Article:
KNOXVILLE — It took just one play for the apathetic pregame vibe that had swirled across the University of Tennessee campus to quickly turn Neyland Stadium into an electric factory. Jaylen Wright's 75-yard touchdown sprint on the game's first snap provided the type of offensive sparkle reminiscent of last season's offensive magic.
But it turned out to be fool's gold as top-ranked Georgia spent nearly every snap that followed bullying and embarrassing the Volunteers on their home field.
It was a microcosm of the season as the Vols bolted to the promise of early success before ultimately fizzling out as their last chance to make this season anything but forgettable disappeared faster than a three-and-out offensive series — which this year's unit has become notorious for producing.
It was sometime during the first half, as the inevitable beatdown that loomed was turning into reality, that one inescapable fact became obvious: Much of the help Tennessee needs to be competitive with an elite opponent such as Georgia will not come from the players on the field, but the potential ones sitting in the recruits' section.
The Vols hosted their largest and most impressive list of high school talent on Saturday, a bona fide sea of stars — dozens of four- and five-star rated players — who as a collective could help close the talent gap.
Depending on the perspective, those teenagers might have either been turned off by watching the host team get manhandled by an elite program, or they might have realized the best opportunity to become an early contributor on a Southeastern Conference roster lies within an emaciated UT lineup.
Name a position on the field and the Vols have a need, particularly along the offensive and defensive fronts, secondary and even for depth at receiver. One specific requirement that any prospective addition will need to fill, a trait as important as any measurable physical stat, is an unquenchable competitiveness.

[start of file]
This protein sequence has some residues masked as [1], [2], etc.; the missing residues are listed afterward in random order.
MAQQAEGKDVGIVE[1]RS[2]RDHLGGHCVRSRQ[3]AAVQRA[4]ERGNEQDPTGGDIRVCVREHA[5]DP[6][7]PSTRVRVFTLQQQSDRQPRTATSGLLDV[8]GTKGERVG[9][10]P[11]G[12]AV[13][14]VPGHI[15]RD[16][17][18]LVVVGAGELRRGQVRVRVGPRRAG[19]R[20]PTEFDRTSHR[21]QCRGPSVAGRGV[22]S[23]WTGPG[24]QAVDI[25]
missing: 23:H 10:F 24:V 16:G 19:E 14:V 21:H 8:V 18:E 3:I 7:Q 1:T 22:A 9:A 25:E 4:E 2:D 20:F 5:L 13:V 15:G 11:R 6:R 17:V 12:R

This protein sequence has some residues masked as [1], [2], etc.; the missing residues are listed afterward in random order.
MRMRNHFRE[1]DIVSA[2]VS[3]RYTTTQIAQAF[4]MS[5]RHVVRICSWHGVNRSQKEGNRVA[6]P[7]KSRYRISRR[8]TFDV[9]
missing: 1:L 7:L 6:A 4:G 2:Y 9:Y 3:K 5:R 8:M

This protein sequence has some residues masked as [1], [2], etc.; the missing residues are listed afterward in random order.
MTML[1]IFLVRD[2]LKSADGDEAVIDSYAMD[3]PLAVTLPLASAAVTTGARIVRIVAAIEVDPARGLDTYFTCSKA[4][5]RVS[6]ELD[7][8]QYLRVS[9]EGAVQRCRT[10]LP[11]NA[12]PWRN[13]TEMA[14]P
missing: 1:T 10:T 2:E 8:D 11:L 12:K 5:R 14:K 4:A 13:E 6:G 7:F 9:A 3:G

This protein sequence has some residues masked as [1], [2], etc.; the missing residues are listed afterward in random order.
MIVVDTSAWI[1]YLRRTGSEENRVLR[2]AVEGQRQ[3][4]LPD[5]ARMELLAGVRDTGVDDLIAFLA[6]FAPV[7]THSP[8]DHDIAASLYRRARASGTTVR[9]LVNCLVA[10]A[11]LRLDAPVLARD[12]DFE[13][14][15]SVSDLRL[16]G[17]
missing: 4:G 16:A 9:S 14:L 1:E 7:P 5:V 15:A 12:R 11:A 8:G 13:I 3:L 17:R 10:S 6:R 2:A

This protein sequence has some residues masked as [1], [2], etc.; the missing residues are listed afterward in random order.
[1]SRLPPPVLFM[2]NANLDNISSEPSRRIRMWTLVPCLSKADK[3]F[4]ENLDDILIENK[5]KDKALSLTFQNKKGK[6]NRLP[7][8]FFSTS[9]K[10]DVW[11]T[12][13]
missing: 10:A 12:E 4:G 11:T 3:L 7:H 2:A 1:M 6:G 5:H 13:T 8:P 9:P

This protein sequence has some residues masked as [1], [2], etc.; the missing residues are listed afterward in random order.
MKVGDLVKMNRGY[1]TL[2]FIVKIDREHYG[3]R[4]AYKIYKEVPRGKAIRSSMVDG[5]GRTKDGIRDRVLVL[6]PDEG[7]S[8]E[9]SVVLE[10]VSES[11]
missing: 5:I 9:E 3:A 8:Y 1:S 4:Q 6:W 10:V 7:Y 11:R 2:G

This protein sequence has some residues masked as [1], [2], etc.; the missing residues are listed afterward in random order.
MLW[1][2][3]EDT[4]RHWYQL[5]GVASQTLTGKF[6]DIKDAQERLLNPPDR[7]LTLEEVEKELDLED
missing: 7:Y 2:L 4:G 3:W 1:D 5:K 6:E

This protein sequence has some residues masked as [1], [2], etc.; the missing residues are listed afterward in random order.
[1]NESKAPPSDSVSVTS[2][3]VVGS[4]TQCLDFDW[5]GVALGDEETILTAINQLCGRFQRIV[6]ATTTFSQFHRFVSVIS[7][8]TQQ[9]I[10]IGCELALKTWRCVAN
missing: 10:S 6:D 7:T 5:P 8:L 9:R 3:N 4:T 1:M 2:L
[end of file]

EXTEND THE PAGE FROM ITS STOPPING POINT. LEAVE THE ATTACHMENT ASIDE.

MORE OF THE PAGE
As much as any obvious deficiency, the lack of fight shown by this year's Tennessee team has been a surprising and glaring weakness.
Perhaps nowhere does the lack of quality depth show up more than in the second half, when fatigue requires more back-ups to see significant game action, and elite teams are able to substitute freely without fear of a dropoff.
For the fourth time this fall, Tennessee struggled to find any level of success in the second half. In their four losses, the Vols have scored a combined nine points in the second half against Florida, Alabama, Missouri and Georgia — all lopsided beatdowns.
"We haven't played good football every Saturday afternoon, and in our losses, that (lack of depth) has shown up," said Vols coach Josh Heupel, who admitted the plan would be to pursue every avenue — high school recruiting, the transfer portal and development of the younger players already in the program — in addressing a roster than needs immediate reinforcements ahead of his fourth season in Knoxville.
"We have to continue to take steps," Heupel continued, adding that he believes last year's success — an 11-2 record with an Orange Bowl win — and the need for immediate impact will be selling points.
"It's a combination of all those things. From the success we've had on the field and what our guys have done going on to the NFL and the development within our program, (recruits) recognize that. That needs to be something that helps us as we continue to recruit at a high level."
With Saturday's loss, what remains of this season — next week's finale at home against Vanderbilt and whatever mid-tier bowl game extends a holiday invitation — needs to transition, in every aspect, to building toward next fall.
That's where the prospect of showcasing Nico Iamaleava — the program's most hyped young quarterback since some guy named Peyton and the first quarterback Heupel recruited, rather than inherited, to run his system at UT — should help entice a number of fellow nationally elite players to want to help speed up the rebuilding process.
"That's a really good football team," Heupel said as he summarized the scope of the talent gap his team faces. "What they've done over the last couple of years is special. (Georgia) added through the portal, but a lot of what they've done is from developing within.
"When we started, obviously year one we were way down on the number of scholarships. We've gotten closer to 85 and trying to develop some young guys from within. We need to do all of those things to continue to climb the ranks in this league. We've still got a ways to go."
Contact Stephen Hargis at firstname.lastname@example.org.